[Satellite News – 3-10-08] Network solutions company DataPath Inc
. named industry veteran Dave Helfgott CEO in February.
The company has moved from mainly selling systems to the U.S. Department of Defense
into the commercial arena, acquiring network management software company ILC
in December 2006 and satellite communications manufacturer Swe-Dish Satellite Systems AB
in July 2007.
“In the last year, we have grown from our core, which was largely focused on Marine Corps
tactical [satellite communications] and systems integration, to much broader adjacent markets in the United States,” said Helfgott. “In the case of Swe-Dish and MaxView, we grew into the satellite and broadcaster market. All of these markets had the same technical requirements and the need to control those complex media-centric networks.
As a privately held company, DataPath does not report financial information, but the company has grown from $44 million in revenue in 2003 to $237 million in 2005, and today does about $300 million in revenue per year.
“We are growing every single year, so 2007 was better than 2006, we've projected 2008 will be better than 2007,” said Helfgott. “We're growing every year and we will continue to grow.”
Helfgott, who previously served as president and CEO of Americom Government Services Inc., a wholly owned subsidiary of SES Global, spoke with Satellite News
News Editor Jessica Pearce.
Satellite News: How have these acquisitions helped grow your commercial operations?Helfgott
: We had no commercial business prior to our acquisitions of Swe-Dish and ILC. We were entirely focused on the [Department of Defense], and that remains our core competency. We're not leaving those markets, we're quite good in those markets. What we've done is expanded into commercial markets from there. So Swe-Dish — about a third of their total business is commercial media based — they are global. They have wins in Eastern Europe, Asia, South America and North America. MaxView software is about roughly half commercial media and half defense-related. One of their biggest customers isDirecTV
. They also work with the DKET [Deployable Ku-band Earth Terminals] program. We are now heavily pushing this joint engagement approach where Swe-Dish products will have MaxView embedded, so you'll have the control software embedded into the products already. And our integrated [satellite communications] and wireless have Maxcom embedded, so you can control these solutions more easily. Each of these businesses has its own plans, but there's an integrated or cooperative approach as well. We've come to the commercial market in the last nine months.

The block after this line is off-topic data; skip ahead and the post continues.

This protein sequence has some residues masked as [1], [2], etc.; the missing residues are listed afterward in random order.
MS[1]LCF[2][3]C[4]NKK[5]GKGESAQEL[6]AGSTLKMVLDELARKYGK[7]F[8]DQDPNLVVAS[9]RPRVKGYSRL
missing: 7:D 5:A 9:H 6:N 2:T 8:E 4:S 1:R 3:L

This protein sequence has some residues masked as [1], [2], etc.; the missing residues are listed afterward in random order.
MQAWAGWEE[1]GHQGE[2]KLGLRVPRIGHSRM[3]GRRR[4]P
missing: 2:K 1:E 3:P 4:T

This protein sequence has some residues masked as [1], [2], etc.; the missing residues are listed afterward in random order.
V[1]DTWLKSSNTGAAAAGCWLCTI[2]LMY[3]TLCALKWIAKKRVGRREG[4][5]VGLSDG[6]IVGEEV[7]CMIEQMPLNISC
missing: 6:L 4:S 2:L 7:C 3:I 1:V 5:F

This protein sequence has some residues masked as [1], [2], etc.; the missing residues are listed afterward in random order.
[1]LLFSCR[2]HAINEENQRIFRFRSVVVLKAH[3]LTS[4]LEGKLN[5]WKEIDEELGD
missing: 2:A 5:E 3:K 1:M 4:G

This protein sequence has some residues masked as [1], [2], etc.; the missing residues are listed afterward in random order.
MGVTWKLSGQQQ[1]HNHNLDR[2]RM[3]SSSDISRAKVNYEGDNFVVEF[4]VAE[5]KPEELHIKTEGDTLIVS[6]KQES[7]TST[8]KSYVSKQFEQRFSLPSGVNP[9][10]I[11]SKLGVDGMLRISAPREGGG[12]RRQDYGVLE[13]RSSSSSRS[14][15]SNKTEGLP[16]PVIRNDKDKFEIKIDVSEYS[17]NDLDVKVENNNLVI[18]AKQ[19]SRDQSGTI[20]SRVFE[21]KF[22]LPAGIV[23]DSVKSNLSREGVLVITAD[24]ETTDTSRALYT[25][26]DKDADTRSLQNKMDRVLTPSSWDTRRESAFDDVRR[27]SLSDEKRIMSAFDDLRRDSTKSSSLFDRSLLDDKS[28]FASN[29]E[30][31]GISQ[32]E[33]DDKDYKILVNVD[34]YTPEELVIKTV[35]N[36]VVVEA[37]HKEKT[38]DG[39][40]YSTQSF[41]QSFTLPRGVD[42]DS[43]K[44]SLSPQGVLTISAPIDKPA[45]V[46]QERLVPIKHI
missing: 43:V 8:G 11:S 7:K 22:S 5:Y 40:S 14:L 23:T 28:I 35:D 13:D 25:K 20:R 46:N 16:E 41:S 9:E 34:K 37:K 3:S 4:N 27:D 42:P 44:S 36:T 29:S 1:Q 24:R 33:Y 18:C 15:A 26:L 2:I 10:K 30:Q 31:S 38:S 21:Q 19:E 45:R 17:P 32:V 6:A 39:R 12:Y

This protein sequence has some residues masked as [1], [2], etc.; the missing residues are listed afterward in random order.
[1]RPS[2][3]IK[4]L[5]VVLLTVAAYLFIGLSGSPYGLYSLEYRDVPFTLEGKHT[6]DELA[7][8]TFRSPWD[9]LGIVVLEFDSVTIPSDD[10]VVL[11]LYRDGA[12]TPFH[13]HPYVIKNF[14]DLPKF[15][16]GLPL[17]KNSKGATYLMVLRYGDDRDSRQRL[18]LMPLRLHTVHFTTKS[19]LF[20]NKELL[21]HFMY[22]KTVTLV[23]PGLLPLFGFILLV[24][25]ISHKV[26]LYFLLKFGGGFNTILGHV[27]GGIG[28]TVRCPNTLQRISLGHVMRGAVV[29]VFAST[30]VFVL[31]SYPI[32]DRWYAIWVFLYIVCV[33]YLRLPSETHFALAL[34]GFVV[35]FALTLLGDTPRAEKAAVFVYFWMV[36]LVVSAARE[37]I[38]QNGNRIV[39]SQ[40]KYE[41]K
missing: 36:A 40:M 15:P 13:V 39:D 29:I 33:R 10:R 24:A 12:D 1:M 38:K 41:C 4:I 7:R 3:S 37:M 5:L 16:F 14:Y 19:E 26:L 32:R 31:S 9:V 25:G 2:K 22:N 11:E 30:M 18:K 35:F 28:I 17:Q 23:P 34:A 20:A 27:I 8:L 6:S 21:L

Satellite News: Why did you want to expand into the commercial market?Helfgott
: It's a good idea to have diverse markets to balance your risk portfolio. We focus on the Army and Marine Corps, but we should also be focusing on the Navy, Air Force and National Guard. We focus on [Department of Defense] programs, but we also should focus on civilian government satcom and wireless programs. We focus on the U.S. government. We want to focus also on non-U.S. allied government opportunities. Lastly, we focus on certain aspect of commercial to complement our government work. You have a sense of the market coverage, but in every case we don't leave our core competency.
Every one of those users I described are specifically [satellite communications] and wireless and media network type applications. When I say commercial, what I'm referring to is the broadcaster/satcom operator marketplace. We're not very broadly outside of that space yet. The technical requirements of DirecTV are highly similar to the technical requirements of the [U.S. Defense Information Systems Agency] when it comes to monitoring, controlling, and automating a videocentric satellite network. We can take what we learn from one market and apply it to another market and vice versa.